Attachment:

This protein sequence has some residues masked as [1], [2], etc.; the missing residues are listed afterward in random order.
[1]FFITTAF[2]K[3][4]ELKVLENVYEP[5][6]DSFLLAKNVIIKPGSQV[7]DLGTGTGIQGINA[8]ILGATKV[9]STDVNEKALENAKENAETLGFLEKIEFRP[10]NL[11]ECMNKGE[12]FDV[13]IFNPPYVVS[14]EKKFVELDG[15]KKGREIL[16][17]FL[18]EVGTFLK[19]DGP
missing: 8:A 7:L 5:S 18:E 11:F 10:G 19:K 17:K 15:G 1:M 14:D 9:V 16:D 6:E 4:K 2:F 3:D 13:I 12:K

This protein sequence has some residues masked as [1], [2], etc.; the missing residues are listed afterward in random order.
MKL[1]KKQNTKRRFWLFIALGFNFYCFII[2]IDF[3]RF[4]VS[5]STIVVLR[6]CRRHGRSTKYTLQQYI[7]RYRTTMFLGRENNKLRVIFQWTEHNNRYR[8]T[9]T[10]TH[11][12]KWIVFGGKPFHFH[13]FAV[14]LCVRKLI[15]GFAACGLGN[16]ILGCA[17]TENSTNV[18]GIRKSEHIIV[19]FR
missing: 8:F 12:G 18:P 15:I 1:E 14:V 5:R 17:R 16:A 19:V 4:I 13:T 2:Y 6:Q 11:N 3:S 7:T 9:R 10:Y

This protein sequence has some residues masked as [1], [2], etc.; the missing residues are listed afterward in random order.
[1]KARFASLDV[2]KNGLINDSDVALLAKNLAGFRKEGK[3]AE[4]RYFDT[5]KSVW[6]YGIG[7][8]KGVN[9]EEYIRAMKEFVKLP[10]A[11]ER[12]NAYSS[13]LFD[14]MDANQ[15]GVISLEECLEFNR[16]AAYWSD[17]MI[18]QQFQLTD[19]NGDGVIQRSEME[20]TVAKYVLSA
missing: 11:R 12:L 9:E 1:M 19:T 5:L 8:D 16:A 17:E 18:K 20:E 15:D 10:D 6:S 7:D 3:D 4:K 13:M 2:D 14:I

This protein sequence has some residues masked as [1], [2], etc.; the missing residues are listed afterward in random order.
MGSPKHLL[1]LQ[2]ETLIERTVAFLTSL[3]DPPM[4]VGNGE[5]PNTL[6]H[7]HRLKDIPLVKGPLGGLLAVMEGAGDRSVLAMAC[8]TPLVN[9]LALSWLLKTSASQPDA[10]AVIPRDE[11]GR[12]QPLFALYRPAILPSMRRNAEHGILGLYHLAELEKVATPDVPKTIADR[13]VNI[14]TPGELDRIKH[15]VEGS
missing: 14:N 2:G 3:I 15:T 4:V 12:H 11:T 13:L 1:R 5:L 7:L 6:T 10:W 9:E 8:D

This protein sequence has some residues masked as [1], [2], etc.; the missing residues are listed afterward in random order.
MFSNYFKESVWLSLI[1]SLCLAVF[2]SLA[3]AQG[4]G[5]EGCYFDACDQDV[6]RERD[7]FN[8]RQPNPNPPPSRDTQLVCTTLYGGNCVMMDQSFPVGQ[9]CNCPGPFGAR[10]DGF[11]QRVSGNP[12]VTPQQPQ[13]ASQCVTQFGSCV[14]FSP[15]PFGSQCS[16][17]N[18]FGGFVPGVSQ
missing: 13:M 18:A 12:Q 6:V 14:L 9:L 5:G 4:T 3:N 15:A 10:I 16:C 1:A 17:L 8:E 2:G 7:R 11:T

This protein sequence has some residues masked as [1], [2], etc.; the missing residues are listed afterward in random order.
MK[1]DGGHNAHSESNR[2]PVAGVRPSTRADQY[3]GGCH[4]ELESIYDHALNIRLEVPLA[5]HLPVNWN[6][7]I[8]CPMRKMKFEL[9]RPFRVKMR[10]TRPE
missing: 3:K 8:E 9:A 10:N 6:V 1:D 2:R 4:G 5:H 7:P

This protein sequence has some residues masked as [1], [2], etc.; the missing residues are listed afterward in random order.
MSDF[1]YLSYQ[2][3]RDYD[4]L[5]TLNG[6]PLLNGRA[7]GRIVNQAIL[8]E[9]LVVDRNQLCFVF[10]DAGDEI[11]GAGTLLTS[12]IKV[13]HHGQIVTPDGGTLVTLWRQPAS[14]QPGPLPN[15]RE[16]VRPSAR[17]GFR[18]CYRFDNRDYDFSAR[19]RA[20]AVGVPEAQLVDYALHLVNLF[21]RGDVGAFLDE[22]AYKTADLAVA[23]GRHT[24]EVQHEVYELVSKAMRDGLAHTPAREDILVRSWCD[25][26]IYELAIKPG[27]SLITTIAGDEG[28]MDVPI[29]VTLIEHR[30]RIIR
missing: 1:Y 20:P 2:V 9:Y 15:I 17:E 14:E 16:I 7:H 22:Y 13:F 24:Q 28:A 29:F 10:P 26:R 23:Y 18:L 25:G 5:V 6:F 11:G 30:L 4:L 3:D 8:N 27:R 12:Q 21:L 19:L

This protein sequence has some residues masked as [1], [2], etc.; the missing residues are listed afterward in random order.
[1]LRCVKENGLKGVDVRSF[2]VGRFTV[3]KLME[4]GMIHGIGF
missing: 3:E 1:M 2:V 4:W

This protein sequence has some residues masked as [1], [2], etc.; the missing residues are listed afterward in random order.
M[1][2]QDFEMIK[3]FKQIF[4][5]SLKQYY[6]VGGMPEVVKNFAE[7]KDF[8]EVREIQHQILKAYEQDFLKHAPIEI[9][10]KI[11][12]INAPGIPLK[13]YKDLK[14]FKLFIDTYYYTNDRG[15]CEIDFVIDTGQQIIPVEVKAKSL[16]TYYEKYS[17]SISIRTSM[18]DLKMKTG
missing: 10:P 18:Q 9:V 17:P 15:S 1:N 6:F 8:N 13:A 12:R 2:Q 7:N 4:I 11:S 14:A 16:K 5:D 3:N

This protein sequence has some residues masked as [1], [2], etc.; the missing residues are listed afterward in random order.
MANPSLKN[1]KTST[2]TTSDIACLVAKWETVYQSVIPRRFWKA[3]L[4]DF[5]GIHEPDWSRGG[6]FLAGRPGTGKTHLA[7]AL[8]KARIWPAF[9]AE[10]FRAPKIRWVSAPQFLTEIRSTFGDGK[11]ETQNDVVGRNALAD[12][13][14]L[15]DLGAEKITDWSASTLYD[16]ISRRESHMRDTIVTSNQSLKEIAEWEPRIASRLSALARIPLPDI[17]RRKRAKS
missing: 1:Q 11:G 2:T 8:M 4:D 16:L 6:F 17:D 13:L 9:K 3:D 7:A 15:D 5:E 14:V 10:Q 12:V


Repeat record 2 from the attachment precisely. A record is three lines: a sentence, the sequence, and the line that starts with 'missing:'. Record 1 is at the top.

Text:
This protein sequence has some residues masked as [1], [2], etc.; the missing residues are listed afterward in random order.
MKL[1]KKQNTKRRFWLFIALGFNFYCFII[2]IDF[3]RF[4]VS[5]STIVVLR[6]CRRHGRSTKYTLQQYI[7]RYRTTMFLGRENNKLRVIFQWTEHNNRYR[8]T[9]T[10]TH[11][12]KWIVFGGKPFHFH[13]FAV[14]LCVRKLI[15]GFAACGLGN[16]ILGCA[17]TENSTNV[18]GIRKSEHIIV[19]FR
missing: 8:F 12:G 18:P 15:I 1:E 14:V 5:R 17:R 16:A 19:V 4:I 13:T 2:Y 6:Q 11:N 3:S 7:T 9:R 10:Y